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There is no route to the present except through the past.
In 1851, Indiana’s Constitution banned black people and half-black people from moving there. Any white person caught helping a black person move there was fined as much as $500.
In the 1920s, between one-third and one-fourth of Indiana-born white men were enrolled in the Ku Klux Klan. The Indiana Klan was the largest and most energetic in the country, and more than 118,000 members were brought in between 1922 and 1924. It was sold as a Christian organization, whitewashed as a “populist” movement. One scholar from the University of California calculated that some 350,000 Indianans joined. If you weren’t in the Klan, you were not considered to be the cream of the community. There were even Klan-associated groups for women and children.
Indiana also hosted the single largest Klan meeting in history at Melfalfa Park in Kokomo, held in honor of America’s founding on July 4, 1923. One of its main purposes was to collect money for a hospital for Klan members—so they wouldn’t have to be treated by Catholics.
Members of the Indiana Klan were largely educated, middle-class Methodists, Baptists, and Disciples of Christ. No Catholics, no Jews, no blacks.
The Klan in Indiana wasn’t just about segregation. It undertook what it saw as a moral crusade against un-Christian behavior, fighting for the abolition of alcohol and the shuttering of stores on the Sabbath.
The Klan’s control of elected officials was attained not in the South, but in Indiana. With such strong numbers, the Klan was able to sweep the legislature with Republican and elect its candidate for governor, Ed Jackson. It marched, burned crosses, published the Indianapolis-based The Fiery Cross, and boycotted businesses with which it disagreed. It was all in the name of Protestant Christianity and American patriotism.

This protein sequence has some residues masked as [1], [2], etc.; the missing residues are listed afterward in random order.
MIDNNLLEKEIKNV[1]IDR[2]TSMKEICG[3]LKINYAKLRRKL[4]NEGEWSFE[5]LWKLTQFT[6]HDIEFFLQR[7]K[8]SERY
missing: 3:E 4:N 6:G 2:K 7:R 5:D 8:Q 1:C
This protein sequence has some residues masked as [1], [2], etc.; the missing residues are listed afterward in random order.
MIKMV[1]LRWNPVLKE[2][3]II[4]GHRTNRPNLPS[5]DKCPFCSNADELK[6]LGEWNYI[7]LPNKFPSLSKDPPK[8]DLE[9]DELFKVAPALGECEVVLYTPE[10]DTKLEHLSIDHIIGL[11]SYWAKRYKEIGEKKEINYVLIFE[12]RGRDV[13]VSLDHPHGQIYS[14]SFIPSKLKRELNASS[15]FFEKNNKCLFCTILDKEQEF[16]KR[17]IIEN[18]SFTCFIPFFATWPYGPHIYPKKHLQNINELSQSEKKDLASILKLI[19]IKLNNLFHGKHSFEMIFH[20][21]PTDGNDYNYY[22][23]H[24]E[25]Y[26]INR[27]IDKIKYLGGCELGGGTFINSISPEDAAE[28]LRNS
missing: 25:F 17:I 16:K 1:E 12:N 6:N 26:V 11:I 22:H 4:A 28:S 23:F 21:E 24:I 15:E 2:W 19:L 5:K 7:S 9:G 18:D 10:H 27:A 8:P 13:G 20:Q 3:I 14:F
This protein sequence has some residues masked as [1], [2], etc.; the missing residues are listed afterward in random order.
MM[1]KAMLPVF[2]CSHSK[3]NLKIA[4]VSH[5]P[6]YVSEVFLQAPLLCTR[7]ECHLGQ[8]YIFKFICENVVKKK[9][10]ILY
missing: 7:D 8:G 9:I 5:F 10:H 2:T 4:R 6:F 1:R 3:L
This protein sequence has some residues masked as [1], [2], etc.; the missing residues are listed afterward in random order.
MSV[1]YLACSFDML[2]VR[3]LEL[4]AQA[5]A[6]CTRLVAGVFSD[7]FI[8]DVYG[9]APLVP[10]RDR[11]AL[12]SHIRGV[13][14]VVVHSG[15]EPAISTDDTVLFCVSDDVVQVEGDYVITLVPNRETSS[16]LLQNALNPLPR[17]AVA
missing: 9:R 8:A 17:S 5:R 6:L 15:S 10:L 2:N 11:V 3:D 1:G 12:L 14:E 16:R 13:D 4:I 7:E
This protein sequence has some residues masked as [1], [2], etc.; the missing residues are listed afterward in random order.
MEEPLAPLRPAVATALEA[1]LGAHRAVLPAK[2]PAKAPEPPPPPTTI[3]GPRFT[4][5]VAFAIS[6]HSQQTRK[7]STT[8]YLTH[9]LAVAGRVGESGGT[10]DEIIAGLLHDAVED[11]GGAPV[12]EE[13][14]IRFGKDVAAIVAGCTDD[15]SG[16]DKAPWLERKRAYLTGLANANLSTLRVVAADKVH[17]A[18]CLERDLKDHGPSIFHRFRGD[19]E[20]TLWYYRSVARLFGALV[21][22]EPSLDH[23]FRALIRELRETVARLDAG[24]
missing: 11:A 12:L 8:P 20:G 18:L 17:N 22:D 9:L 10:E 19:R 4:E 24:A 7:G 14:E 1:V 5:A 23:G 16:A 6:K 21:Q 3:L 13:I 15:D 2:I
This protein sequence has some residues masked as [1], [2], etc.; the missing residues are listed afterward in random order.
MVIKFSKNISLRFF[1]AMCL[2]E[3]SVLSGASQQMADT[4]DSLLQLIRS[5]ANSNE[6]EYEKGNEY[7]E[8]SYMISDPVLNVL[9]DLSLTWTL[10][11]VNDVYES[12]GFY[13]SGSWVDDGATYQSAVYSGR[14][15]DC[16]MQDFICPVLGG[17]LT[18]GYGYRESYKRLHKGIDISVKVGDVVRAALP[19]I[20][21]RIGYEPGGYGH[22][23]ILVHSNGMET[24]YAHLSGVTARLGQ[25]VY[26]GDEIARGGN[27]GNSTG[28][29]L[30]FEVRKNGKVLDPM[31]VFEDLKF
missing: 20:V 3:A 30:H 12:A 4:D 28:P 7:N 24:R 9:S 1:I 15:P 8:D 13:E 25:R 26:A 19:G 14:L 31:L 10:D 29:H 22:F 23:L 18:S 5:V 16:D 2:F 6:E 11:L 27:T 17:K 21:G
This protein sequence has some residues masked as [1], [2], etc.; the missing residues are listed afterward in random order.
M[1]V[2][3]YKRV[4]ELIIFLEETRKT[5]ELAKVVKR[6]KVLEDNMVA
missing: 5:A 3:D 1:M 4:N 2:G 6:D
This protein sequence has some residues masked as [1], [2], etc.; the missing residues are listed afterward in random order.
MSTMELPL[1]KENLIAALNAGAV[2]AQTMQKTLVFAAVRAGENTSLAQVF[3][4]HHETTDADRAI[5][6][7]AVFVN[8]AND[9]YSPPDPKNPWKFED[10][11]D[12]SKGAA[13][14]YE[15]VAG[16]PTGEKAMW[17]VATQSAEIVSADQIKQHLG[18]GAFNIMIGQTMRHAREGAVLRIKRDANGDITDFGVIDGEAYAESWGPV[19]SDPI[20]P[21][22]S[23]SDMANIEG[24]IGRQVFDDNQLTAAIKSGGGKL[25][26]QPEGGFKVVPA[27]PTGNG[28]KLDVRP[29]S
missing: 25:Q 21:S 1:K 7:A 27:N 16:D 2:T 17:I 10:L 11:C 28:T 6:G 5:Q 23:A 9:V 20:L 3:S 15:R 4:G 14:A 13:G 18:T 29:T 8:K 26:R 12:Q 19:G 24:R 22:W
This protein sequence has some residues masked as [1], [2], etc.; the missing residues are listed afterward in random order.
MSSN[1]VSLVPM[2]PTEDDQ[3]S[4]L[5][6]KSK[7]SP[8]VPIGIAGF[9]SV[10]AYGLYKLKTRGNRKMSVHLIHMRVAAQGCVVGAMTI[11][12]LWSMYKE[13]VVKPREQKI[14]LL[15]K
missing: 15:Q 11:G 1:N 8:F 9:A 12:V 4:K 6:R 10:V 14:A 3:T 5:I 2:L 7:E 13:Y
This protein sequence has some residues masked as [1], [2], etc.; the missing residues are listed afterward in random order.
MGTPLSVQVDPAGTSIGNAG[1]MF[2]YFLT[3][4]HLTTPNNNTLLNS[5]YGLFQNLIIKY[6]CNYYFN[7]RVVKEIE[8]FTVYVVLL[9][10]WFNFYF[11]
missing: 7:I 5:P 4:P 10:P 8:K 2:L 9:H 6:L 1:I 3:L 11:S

The man who engineered the Indiana Klan’s rise, coal bond salesman David Curtis Stephenson, became Grand Dragon. In 1925, at the height of his power, he savagely raped and orally attacked Madge Oberholtzer, who ran a literacy program and whom he met at Gov. Jackson’s inaugural ball. “He chewed her like a cannibal,” says one modern historian Wyn Craig Wade. Disfigured and distraught, Oberholtzer swallowed poison, but she had her vengeance. On her deathbed, she issued a statement telling everyone what Stephenson had done.
He wasn’t worried. “I am the law in Indiana,” he scoffed. But when the governor turned his back on him, Stephenson unleashed details about the bribery that ran Indiana’s Klan politics. Oberholtzer died, possibly of human bites, Stephenson was sent to prison for three decades, and the glorious Christian leadership of the Klan crumbled in shame.
The seeds of hatred and violence that Indiana had sown would bear strange fruit for years to come. In 1930, black teenagers Thomas Shipp and Abram Smith were murdered by an Indiana crowd in Marion, and the image of their hanged corpses is one of the most indelible images of lynching, an icon of American horror.
In 1995, a contractor in Noblesville cracked open an old trunk and discovered a list of Klan members from the 1920s. Everyone on the list was dead by then, but out of respect for their families, the names were suppressed and their identities were swept under the rug. The children who were raised by the Klan members were spared the reminder or the knowledge.
Millions of children who grew up in Indiana in the 1920s, the grandparents of Indianans today, were raised by Klan members.
Last year, residents in Winchester, Indiana, reported seeing flyers drumming up membership in the Ku Klux Klan.
Indiana’s history is, in a word, sordid.
Its past record of “religious freedom” movements should burn in memory.
As a travel writer and editor, I now will not cover Indiana. I won’t subject my readers to potential discrimination.
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